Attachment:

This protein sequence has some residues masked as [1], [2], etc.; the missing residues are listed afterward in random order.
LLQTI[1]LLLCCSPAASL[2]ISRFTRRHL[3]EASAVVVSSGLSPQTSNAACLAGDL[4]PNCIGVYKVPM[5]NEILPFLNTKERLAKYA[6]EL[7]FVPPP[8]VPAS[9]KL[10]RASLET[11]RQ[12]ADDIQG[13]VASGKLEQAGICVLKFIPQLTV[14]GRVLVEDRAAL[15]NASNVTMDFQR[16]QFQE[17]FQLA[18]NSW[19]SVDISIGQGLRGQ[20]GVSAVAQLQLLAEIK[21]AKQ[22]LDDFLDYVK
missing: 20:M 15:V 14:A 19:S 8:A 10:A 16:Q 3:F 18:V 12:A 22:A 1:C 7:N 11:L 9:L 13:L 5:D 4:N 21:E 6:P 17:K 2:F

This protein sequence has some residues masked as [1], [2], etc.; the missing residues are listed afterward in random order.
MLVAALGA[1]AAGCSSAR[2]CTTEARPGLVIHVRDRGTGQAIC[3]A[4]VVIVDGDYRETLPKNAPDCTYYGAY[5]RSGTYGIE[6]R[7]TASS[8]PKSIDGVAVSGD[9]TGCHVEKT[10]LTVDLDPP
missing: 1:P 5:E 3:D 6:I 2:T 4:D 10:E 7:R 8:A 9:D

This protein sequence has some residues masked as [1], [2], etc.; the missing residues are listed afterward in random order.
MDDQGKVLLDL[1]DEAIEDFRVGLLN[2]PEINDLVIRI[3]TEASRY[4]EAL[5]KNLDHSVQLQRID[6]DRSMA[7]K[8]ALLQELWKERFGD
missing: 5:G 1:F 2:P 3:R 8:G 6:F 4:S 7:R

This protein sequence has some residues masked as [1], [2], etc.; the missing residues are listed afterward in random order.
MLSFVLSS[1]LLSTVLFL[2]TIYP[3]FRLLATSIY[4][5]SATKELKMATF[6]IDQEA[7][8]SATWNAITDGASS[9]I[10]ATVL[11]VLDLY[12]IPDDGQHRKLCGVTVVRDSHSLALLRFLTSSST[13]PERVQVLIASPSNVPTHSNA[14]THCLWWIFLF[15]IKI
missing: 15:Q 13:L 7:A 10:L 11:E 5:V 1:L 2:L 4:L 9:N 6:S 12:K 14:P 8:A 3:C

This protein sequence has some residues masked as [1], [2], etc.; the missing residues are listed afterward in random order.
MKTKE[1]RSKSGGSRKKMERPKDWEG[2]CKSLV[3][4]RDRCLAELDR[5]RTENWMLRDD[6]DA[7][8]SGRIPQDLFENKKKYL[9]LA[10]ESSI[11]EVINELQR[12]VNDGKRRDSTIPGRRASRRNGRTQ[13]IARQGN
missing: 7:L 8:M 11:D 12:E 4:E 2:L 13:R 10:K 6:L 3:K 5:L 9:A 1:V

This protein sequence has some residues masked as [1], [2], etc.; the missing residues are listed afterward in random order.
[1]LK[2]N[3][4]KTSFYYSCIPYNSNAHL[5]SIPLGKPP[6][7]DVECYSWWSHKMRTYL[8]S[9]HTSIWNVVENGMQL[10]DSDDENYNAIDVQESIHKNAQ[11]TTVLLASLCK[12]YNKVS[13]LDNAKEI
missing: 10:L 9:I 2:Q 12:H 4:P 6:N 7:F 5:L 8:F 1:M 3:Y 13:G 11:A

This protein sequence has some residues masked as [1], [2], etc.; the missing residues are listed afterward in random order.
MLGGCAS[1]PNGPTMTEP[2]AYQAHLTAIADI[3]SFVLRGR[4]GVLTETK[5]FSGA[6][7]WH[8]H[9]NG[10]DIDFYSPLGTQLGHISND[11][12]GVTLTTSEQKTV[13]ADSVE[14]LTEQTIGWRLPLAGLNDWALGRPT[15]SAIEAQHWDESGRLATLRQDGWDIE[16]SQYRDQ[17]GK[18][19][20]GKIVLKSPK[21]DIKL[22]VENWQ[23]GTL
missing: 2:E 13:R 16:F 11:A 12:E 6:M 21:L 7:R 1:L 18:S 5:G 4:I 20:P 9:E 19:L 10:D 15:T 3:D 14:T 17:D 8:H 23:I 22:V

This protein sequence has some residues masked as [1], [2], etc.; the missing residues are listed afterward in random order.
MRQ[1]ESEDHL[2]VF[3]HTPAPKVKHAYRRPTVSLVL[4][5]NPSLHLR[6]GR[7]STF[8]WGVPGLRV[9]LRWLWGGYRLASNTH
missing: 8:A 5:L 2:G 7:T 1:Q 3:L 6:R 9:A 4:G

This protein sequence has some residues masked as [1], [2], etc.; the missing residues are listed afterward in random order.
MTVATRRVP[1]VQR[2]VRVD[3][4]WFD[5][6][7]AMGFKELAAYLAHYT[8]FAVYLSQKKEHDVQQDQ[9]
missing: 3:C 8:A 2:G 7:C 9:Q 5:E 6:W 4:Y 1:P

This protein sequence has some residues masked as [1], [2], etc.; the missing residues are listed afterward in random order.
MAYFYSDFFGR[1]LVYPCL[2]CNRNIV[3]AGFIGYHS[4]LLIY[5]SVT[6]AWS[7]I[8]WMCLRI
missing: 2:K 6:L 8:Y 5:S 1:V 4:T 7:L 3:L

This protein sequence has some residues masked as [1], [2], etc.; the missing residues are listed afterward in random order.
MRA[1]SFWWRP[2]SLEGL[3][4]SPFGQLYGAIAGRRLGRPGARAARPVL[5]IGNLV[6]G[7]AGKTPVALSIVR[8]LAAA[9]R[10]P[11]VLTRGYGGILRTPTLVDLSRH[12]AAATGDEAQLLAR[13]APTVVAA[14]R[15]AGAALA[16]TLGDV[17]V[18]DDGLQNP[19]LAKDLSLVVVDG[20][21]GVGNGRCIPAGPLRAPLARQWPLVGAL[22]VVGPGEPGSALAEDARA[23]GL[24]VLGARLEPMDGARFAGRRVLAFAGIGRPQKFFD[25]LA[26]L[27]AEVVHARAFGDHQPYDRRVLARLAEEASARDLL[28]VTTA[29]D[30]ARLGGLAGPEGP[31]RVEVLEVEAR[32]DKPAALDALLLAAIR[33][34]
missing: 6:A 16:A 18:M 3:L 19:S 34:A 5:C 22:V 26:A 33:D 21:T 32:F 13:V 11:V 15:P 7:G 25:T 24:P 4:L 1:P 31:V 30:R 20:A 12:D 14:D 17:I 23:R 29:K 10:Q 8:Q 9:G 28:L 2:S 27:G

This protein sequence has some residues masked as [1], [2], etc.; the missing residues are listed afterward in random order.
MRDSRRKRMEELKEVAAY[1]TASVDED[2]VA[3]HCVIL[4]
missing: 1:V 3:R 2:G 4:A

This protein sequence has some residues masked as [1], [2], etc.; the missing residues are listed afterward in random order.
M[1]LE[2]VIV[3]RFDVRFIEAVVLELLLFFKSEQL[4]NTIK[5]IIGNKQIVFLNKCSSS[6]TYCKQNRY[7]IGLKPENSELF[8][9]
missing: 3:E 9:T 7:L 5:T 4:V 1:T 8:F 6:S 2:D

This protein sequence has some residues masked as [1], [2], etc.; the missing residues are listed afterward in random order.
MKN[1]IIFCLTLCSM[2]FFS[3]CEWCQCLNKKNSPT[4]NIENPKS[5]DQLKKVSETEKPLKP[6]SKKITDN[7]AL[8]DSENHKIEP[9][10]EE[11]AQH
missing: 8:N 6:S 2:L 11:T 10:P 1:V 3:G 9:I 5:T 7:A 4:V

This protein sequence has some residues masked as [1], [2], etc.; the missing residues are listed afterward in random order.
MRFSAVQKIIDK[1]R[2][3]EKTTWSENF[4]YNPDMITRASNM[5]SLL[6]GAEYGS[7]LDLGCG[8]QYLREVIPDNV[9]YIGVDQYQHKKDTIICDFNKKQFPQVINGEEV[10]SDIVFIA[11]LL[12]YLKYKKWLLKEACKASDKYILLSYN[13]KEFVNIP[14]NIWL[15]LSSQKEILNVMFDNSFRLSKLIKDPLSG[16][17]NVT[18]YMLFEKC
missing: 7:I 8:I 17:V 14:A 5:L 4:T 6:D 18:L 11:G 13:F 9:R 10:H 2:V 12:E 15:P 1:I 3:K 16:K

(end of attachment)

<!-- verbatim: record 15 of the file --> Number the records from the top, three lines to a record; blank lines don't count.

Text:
This protein sequence has some residues masked as [1], [2], etc.; the missing residues are listed afterward in random order.
MRFSAVQKIIDK[1]R[2][3]EKTTWSENF[4]YNPDMITRASNM[5]SLL[6]GAEYGS[7]LDLGCG[8]QYLREVIPDNV[9]YIGVDQYQHKKDTIICDFNKKQFPQVINGEEV[10]SDIVFIA[11]LL[12]YLKYKKWLLKEACKASDKYILLSYN[13]KEFVNIP[14]NIWL[15]LSSQKEILNVMFDNSFRLSKLIKDPLSG[16][17]NVT[18]YMLFEKC
missing: 7:I 8:I 17:V 14:A 5:L 4:T 6:D 18:L 11:G 13:F 9:R 10:H 2:V 12:E 15:P 1:I 3:K 16:K